# Physical Processes in Geology

Lab 2: Introduction to Thermal Modeling
Due Date:
The objective of this lab is to apply basic equations of conductive heat transfer
to geologic problems. This is practice for next week, when we will use this
technique on real data.
Background:
Temperature diffuses in the same way chemicals diffuse or landscapes diffuse; these are all
described by a simple differential equation:

6T 2 K 82T

70? (922
There are 2D and 3D versions of this equation, but we will only consider temperature in
1D (depth). The constant K: is called the thermal diffusivity, which describes how rapidly
temperature diffuses in a material. It is a function of a material’s thermal conductivity,
density, and heat capacity. Notice that if the second derivative with respect to 2 on the right
hand side is large (i.e. if there is a sharp peak or trough in temperature), the left hand time
derivative will also be large, so the temperature will change rapidly at that location. The
effect of this is that temperature spikes will tend to be smoothed over time, and the larger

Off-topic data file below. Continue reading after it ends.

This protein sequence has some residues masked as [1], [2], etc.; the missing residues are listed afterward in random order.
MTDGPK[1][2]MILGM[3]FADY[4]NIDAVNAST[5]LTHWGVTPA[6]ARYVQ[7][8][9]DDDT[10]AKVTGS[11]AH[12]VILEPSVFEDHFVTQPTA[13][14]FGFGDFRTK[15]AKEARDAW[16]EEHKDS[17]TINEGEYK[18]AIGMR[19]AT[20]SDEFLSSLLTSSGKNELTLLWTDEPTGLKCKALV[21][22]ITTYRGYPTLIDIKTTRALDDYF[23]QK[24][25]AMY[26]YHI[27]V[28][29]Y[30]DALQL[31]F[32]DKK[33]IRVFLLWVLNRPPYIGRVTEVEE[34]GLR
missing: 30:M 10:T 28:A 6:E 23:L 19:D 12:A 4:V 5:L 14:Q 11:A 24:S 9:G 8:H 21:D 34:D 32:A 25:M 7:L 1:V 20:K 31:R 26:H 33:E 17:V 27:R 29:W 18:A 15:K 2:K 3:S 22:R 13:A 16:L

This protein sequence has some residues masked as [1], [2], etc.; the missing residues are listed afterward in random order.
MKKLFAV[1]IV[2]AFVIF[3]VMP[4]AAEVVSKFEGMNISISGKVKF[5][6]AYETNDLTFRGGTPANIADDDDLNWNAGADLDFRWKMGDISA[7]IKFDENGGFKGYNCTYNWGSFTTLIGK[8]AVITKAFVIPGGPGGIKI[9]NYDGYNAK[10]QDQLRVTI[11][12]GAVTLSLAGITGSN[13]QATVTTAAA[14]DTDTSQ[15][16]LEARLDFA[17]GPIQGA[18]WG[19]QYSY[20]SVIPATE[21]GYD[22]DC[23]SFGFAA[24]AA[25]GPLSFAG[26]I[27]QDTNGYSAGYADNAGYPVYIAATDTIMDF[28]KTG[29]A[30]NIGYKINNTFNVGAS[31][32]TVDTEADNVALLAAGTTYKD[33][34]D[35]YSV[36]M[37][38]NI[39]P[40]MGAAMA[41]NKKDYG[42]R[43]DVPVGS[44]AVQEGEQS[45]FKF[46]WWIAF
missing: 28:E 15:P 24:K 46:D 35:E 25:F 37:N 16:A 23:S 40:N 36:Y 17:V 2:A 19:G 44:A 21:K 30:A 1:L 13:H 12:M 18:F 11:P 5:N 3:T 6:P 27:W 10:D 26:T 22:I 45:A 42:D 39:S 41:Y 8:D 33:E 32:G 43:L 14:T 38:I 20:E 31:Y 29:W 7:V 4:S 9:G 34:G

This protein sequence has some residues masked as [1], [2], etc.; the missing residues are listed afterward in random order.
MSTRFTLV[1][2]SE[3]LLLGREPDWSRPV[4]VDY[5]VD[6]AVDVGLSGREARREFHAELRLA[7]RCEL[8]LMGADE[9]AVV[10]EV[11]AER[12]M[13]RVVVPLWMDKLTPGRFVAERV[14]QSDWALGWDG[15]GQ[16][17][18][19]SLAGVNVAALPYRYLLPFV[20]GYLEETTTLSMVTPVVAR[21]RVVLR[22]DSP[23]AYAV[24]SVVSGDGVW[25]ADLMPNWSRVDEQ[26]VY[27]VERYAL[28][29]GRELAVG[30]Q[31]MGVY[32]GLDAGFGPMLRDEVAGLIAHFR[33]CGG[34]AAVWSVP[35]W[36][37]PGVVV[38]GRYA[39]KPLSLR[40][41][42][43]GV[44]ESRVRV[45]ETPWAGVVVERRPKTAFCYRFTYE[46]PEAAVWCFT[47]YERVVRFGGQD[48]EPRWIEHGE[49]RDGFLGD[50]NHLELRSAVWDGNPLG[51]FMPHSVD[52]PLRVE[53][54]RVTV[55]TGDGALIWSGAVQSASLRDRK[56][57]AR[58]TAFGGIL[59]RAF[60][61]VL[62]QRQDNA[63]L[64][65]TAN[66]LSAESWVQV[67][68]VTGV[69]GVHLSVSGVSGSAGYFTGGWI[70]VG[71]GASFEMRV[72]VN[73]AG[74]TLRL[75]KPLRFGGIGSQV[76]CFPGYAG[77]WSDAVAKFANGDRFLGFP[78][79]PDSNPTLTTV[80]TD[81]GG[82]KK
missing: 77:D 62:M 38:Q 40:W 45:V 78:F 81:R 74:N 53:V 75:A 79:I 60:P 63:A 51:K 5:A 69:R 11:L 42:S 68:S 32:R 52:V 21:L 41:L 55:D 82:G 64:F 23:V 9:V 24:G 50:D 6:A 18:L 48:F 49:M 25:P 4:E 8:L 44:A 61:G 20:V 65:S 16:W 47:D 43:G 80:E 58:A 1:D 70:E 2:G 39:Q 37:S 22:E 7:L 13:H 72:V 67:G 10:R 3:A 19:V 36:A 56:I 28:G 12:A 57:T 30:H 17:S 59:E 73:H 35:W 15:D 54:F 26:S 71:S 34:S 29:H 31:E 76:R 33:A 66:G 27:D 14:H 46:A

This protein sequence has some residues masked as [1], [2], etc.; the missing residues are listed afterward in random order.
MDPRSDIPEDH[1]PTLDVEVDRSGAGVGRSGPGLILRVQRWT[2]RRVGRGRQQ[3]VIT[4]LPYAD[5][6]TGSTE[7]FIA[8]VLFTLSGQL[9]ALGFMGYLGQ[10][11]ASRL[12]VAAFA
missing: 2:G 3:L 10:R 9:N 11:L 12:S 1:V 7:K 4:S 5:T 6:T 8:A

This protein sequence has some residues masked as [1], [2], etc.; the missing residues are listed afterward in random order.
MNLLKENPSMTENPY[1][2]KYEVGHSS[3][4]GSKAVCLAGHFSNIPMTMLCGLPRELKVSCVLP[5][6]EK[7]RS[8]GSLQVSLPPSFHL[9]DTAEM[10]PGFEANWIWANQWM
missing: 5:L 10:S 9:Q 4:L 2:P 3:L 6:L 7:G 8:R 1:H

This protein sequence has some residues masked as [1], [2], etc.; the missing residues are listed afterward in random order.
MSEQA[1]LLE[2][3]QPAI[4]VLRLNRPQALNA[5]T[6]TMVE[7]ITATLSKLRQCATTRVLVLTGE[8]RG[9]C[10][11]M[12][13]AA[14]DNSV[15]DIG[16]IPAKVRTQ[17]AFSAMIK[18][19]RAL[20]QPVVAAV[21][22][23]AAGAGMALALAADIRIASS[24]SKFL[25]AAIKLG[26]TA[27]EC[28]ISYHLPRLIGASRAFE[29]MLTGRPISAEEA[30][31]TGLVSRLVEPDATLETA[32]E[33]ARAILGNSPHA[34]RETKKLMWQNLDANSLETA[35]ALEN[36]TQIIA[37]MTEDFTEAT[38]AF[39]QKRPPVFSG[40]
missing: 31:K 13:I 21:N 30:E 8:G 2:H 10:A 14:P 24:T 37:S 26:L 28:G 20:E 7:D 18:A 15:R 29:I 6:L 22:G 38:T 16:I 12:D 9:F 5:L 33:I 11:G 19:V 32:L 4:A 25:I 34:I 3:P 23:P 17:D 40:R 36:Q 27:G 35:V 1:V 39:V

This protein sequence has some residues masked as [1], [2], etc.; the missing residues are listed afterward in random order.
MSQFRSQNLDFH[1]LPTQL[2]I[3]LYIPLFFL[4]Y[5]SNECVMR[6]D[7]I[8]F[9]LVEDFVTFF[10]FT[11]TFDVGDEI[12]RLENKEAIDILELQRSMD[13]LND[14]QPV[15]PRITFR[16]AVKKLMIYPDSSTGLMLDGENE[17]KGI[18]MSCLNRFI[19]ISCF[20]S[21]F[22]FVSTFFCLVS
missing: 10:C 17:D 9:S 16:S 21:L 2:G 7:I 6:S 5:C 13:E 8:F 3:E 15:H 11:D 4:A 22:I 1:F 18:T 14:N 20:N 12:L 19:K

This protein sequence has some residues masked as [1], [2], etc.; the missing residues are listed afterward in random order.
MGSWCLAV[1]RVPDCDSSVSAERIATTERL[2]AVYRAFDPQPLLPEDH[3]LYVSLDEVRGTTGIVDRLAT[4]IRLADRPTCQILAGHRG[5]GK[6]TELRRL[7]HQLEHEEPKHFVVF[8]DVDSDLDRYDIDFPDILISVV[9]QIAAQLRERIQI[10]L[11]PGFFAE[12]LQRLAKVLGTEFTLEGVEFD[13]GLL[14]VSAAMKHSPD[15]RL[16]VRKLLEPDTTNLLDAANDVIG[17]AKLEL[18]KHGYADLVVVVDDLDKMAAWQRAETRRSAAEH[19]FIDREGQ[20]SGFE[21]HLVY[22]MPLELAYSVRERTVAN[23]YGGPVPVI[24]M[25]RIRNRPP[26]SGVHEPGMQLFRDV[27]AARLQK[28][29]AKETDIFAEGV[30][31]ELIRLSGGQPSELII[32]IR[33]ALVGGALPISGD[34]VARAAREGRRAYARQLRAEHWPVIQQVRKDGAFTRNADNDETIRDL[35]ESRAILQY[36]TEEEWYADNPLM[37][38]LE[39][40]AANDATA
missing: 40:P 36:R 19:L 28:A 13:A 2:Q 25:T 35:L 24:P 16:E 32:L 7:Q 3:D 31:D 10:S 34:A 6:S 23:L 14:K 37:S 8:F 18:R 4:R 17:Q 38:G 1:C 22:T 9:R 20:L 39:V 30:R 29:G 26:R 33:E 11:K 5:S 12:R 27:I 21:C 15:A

the spike, the faster the temperature change.
Exact solutions to the thermal diffusion equation involve the error function, but we will
use a numerical approximation scheme commonly employed for differential equations, called
the finite difference method. The finite difference equation we will use for this lab exercise
is:

T2105) 2 T2¢(t _ 1) + A[T2i+1(t _ 1) + TZi-1(t_ 1) _ 2TZ1 (t _ 1”

where A = [565-532
Although this looks imposing, it is quite simple. It says that the temperature at time step t
and spot 2,- (T z, (t)) is the temperature in the same spot at the previous time step (T z, (t – 1))
plus an adjustment factor that is an approximation to the second derivative.
To solve for the entire behavior of the system, we need initial and boundary conditions,
such as the temperature distribution at time zero.
We could optimize the speed of the finite difference method by programming it in Matlab
or another programming language, but it is more illuminating (and requires no programming
knowledge) to do the calculations in Microsoft Excel. In the Excel template you can download
from ANGEL, the rows (from top to bottom) are the times, and the columns (from left to
right) are the depths.